Off-campus UNL users: To download campus access dissertations, please use the following link to log into our proxy server with your NU ID and password. When you are done browsing please remember to return to this page and log out.

Non-UNL users: Please talk to your librarian about requesting this dissertation through interlibrary loan.

Successional dynamics of a Nebraska Sandhills blowout*

Charles Howard Butterfield, University of Nebraska - Lincoln


Plant communities are highly diverse and dynamic systems, both spatially and temporally, that often depend on differing forms of disturbance to maintain diversity. Understanding the successional dynamics of a system is fundamental to our understanding of ecosystems and their management. The objective of this descriptive 15-year study, conducted at the Nature Conservancy Niobrara Valley Preserve near Johnstown, Nebraska, was to quantify and interpret patterns of seral change occurring in a Sandhills blowout [Valentine Association (mixed mesic Typic Ustipamments)] by defining consistent patterns of plant community change. Grazing was excluded from two active blowouts (12 ha and 5 ha) in 1981 and 1990, respectively. Each study area was overlain with a permanent grid system to facilitate mapping of the vegetation and sand erosion/deposition annually through 1995. Sand erosion/deposition patterns and plant community data were digitized into a Geographic Information System (GIS) to produce community maps. Spatial data for patches, class and landscape-level plant communities were rasterized, and analyzed for multiple spatial statistics by FRAGSTATS. The shape index was superior to a two-dimensional fractal analysis in characterizing patch and class dynamics. Four successional trajectories within a Nebraska Sandhills blowout were evident: (1) seral advancement of minimally disturbed perennial grass patches, (2) edge closure, (3) bare sand to blowoutgrass to blowoutgrass/sand muhly to perennial grass/sand muhly to perennial grass, and (4) bare sand to annuals to annual/perennial mixture to perennial grass. Areas of minimal disturbance had attained a high seral stage in at least 10 years. Within 8 years, there were minimal levels of vegetation established on the most disturbed sites. However, these areas may require in excess of 15 years of grazing exclusion to attain a high seral stage. Research on the causal mechanisms of these different successional trajectories is needed to enhance our management of blowouts. ^ *Follows the style and format of Ecological Monographs.^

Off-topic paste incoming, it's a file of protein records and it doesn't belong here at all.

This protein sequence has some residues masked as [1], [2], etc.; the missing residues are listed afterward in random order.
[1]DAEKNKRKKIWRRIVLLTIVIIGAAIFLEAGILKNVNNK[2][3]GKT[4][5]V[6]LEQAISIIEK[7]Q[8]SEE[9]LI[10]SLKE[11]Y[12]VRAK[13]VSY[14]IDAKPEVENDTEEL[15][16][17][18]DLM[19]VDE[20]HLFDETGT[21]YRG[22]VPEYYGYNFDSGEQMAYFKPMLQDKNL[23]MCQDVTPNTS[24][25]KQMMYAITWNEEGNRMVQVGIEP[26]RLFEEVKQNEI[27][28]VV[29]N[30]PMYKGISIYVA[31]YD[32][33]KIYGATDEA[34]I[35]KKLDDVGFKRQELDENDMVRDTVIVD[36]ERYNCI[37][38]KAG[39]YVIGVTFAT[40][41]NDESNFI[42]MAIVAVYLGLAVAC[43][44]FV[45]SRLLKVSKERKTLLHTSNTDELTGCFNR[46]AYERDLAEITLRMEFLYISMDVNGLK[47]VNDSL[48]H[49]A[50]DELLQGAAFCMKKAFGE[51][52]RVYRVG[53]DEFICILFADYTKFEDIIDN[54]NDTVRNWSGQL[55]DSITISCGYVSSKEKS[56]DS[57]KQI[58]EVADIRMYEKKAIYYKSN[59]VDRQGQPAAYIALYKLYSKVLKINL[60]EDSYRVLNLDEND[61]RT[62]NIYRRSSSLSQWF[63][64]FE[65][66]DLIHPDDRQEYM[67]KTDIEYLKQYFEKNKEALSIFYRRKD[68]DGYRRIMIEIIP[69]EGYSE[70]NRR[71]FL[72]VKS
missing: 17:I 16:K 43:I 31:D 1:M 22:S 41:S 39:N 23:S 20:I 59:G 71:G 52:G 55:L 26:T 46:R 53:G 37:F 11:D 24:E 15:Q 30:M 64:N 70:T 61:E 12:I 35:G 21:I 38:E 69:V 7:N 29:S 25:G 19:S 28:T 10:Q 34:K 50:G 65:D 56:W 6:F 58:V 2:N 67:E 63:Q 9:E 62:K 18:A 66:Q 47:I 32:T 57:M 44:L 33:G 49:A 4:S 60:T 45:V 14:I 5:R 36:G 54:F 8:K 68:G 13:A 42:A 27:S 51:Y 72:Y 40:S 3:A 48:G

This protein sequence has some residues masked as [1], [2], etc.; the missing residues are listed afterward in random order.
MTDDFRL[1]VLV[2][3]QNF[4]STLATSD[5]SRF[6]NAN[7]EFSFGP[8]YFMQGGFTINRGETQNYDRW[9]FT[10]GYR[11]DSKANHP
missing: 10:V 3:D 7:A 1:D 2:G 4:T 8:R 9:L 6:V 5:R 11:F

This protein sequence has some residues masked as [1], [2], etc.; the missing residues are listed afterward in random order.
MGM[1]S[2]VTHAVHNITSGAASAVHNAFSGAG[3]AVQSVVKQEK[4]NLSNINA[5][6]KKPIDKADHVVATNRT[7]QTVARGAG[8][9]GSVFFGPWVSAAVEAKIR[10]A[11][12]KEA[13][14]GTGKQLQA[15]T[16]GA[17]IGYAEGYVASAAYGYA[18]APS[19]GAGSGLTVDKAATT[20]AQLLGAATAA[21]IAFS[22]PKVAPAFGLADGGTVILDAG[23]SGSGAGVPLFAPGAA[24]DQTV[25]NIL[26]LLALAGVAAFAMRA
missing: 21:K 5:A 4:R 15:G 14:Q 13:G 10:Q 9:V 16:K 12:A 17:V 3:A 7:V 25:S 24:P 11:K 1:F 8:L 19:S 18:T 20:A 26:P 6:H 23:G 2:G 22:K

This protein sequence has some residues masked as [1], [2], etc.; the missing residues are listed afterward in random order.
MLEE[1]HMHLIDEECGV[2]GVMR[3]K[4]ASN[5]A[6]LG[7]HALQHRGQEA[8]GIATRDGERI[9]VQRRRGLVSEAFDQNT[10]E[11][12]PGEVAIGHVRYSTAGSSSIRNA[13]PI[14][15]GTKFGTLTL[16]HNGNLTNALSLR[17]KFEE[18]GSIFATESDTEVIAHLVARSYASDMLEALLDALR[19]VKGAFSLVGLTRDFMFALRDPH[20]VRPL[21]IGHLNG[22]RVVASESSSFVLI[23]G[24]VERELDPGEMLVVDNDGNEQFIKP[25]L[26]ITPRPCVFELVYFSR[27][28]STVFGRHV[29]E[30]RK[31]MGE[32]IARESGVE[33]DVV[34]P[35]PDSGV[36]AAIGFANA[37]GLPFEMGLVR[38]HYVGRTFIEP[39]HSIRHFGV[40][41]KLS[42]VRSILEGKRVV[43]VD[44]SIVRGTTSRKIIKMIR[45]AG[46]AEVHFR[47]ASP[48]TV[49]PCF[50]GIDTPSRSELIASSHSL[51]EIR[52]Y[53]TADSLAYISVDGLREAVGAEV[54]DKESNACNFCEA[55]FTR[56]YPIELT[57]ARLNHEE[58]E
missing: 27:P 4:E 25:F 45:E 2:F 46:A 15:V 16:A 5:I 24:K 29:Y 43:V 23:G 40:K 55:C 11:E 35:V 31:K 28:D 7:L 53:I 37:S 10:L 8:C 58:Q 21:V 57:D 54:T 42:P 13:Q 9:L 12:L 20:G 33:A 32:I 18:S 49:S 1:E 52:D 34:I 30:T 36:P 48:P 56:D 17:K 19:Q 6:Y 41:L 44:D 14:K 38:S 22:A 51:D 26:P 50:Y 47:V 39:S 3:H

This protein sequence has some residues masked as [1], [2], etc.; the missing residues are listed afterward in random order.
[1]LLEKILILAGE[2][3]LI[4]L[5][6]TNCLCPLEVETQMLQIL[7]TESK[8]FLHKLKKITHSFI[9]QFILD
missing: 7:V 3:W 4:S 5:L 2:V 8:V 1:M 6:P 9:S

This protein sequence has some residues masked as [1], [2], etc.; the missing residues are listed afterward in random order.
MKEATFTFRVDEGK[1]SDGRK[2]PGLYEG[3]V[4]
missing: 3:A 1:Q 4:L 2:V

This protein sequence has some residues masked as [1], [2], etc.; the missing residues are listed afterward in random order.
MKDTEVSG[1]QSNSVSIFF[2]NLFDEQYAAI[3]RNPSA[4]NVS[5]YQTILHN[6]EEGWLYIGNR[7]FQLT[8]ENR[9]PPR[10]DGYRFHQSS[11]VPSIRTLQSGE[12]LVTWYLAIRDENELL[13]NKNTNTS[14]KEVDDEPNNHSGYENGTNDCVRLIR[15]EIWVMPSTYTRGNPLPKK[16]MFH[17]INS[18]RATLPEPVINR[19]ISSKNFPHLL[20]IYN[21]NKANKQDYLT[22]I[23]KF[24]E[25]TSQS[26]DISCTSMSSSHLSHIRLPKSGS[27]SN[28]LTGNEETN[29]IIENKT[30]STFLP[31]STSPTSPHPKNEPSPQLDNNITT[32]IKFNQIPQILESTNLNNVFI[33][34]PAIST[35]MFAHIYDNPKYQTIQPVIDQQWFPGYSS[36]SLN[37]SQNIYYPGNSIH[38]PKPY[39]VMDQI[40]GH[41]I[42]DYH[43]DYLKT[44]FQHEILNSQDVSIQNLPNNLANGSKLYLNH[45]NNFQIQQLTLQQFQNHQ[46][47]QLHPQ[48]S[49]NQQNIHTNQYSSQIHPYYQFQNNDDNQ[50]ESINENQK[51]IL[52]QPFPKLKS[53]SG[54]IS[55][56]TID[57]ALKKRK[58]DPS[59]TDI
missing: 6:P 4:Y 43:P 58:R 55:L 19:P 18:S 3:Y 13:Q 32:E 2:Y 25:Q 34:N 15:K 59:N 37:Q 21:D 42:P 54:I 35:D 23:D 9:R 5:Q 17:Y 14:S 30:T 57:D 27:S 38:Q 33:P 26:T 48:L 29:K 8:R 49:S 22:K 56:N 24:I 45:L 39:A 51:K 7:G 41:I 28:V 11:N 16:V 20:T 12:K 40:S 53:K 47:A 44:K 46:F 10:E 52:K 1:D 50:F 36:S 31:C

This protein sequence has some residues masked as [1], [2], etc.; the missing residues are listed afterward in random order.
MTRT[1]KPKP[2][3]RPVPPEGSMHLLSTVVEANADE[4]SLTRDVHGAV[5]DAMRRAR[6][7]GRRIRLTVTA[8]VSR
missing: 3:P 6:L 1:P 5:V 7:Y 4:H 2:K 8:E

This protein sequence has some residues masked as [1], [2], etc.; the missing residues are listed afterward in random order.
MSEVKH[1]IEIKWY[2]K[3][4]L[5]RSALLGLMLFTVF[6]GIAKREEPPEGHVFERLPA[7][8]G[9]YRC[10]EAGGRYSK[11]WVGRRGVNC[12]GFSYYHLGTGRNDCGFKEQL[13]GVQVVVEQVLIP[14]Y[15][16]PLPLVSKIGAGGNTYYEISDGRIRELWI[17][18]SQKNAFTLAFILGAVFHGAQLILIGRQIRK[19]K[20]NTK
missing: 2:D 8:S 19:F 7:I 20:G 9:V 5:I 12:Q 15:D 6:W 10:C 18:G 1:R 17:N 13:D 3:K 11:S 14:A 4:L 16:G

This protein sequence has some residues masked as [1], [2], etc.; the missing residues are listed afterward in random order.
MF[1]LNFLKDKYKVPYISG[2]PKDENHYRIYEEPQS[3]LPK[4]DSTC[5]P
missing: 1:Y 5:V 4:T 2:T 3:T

Subject Area

Biology, Ecology|Agriculture, Range Management

Recommended Citation

Butterfield, Charles Howard, "Successional dynamics of a Nebraska Sandhills blowout*" (2002). ETD collection for University of Nebraska - Lincoln. AAI3038973.